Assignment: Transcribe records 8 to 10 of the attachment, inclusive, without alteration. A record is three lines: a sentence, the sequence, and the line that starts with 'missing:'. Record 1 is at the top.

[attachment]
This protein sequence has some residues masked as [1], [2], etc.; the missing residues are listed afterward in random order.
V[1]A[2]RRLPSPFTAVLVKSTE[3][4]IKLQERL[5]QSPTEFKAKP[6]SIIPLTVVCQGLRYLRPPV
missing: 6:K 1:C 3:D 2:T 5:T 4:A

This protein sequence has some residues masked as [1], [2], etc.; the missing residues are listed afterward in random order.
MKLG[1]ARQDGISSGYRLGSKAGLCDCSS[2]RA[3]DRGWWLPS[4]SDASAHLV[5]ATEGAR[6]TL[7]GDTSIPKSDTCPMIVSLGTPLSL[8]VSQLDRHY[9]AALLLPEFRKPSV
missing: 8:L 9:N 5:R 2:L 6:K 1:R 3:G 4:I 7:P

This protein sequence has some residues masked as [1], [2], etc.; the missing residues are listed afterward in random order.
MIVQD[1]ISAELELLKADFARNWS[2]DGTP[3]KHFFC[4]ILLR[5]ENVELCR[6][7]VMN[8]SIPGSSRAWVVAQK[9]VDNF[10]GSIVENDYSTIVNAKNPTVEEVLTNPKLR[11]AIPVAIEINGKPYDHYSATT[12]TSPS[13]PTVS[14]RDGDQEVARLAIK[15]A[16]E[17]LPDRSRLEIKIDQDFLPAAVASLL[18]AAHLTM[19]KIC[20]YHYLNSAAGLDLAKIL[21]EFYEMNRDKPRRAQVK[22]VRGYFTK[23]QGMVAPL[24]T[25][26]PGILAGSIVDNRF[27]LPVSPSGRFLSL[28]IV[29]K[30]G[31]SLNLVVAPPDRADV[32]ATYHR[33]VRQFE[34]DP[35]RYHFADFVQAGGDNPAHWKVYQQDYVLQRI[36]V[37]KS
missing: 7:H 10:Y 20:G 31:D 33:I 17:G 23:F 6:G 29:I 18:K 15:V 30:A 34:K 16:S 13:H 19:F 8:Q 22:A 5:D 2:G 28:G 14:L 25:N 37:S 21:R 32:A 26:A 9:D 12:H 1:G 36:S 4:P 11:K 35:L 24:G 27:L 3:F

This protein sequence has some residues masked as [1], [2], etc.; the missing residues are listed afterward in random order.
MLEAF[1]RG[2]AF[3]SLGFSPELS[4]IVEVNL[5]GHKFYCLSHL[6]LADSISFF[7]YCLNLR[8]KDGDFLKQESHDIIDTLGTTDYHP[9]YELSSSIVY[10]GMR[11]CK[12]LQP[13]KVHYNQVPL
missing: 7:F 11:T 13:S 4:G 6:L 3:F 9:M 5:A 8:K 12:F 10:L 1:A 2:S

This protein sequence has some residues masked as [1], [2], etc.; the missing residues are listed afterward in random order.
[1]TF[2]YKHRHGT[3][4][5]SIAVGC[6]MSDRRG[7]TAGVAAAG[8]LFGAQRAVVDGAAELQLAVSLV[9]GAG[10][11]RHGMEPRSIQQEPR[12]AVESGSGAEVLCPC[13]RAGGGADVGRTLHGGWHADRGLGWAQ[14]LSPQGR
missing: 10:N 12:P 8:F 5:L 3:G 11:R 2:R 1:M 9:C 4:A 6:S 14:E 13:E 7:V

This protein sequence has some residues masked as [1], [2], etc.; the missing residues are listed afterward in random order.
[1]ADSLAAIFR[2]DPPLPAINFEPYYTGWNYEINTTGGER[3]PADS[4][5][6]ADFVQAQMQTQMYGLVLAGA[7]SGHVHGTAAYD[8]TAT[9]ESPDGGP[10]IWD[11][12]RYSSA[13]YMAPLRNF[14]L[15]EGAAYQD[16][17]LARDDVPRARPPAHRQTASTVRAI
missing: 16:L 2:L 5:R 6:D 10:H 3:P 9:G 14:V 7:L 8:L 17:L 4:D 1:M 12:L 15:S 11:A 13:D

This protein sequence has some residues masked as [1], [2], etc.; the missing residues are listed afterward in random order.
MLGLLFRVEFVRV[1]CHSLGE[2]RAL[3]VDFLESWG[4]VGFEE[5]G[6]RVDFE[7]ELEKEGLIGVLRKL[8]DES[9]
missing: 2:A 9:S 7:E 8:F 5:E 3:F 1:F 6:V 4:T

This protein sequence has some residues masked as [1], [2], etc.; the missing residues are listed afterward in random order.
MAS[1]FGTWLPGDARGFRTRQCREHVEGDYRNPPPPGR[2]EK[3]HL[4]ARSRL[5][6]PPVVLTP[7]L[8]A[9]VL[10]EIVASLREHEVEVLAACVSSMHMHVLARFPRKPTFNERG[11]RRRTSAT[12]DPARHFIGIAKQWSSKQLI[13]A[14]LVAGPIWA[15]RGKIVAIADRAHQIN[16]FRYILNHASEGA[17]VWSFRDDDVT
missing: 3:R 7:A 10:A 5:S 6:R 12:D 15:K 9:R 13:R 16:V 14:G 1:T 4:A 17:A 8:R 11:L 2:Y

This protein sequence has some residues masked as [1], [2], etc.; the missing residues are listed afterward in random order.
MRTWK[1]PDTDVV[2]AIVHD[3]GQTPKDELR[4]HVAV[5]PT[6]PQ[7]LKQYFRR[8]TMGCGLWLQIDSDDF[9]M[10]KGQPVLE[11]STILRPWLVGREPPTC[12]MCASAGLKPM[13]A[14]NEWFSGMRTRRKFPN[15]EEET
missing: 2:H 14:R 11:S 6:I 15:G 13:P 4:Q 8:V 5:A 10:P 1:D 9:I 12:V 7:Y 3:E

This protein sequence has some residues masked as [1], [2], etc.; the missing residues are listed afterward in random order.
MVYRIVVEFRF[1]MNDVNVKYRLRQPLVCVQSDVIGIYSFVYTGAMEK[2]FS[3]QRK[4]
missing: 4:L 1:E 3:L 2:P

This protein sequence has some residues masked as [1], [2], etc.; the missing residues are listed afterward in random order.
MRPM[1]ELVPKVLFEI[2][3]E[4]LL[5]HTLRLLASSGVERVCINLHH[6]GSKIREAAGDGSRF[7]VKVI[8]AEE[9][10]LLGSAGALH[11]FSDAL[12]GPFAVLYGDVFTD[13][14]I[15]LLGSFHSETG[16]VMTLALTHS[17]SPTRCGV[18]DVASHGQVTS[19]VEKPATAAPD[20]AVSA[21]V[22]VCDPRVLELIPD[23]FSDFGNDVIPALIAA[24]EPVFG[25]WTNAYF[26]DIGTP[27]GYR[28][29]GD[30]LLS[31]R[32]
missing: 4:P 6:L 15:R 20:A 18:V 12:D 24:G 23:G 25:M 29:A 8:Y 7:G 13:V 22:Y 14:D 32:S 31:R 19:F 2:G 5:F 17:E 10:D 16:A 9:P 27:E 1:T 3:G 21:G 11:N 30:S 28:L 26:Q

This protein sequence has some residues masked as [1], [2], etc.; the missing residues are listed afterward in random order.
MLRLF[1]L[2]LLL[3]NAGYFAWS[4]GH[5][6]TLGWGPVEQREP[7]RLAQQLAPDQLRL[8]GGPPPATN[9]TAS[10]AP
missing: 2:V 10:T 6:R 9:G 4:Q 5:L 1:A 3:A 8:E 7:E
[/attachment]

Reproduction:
This protein sequence has some residues masked as [1], [2], etc.; the missing residues are listed afterward in random order.
MAS[1]FGTWLPGDARGFRTRQCREHVEGDYRNPPPPGR[2]EK[3]HL[4]ARSRL[5][6]PPVVLTP[7]L[8]A[9]VL[10]EIVASLREHEVEVLAACVSSMHMHVLARFPRKPTFNERG[11]RRRTSAT[12]DPARHFIGIAKQWSSKQLI[13]A[14]LVAGPIWA[15]RGKIVAIADRAHQIN[16]FRYILNHASEGA[17]VWSFRDDDVT
missing: 3:R 7:A 10:A 5:S 6:R 12:D 15:K 9:R 13:R 16:V 14:G 1:T 4:A 17:A 8:R 11:L 2:Y

This protein sequence has some residues masked as [1], [2], etc.; the missing residues are listed afterward in random order.
MRTWK[1]PDTDVV[2]AIVHD[3]GQTPKDELR[4]HVAV[5]PT[6]PQ[7]LKQYFRR[8]TMGCGLWLQIDSDDF[9]M[10]KGQPVLE[11]STILRPWLVGREPPTC[12]MCASAGLKPM[13]A[14]NEWFSGMRTRRKFPN[15]EEET
missing: 2:H 14:R 11:S 6:I 15:G 13:P 4:Q 8:V 5:A 10:P 1:D 9:I 12:V 7:Y 3:E

This protein sequence has some residues masked as [1], [2], etc.; the missing residues are listed afterward in random order.
MVYRIVVEFRF[1]MNDVNVKYRLRQPLVCVQSDVIGIYSFVYTGAMEK[2]FS[3]QRK[4]
missing: 4:L 1:E 3:L 2:P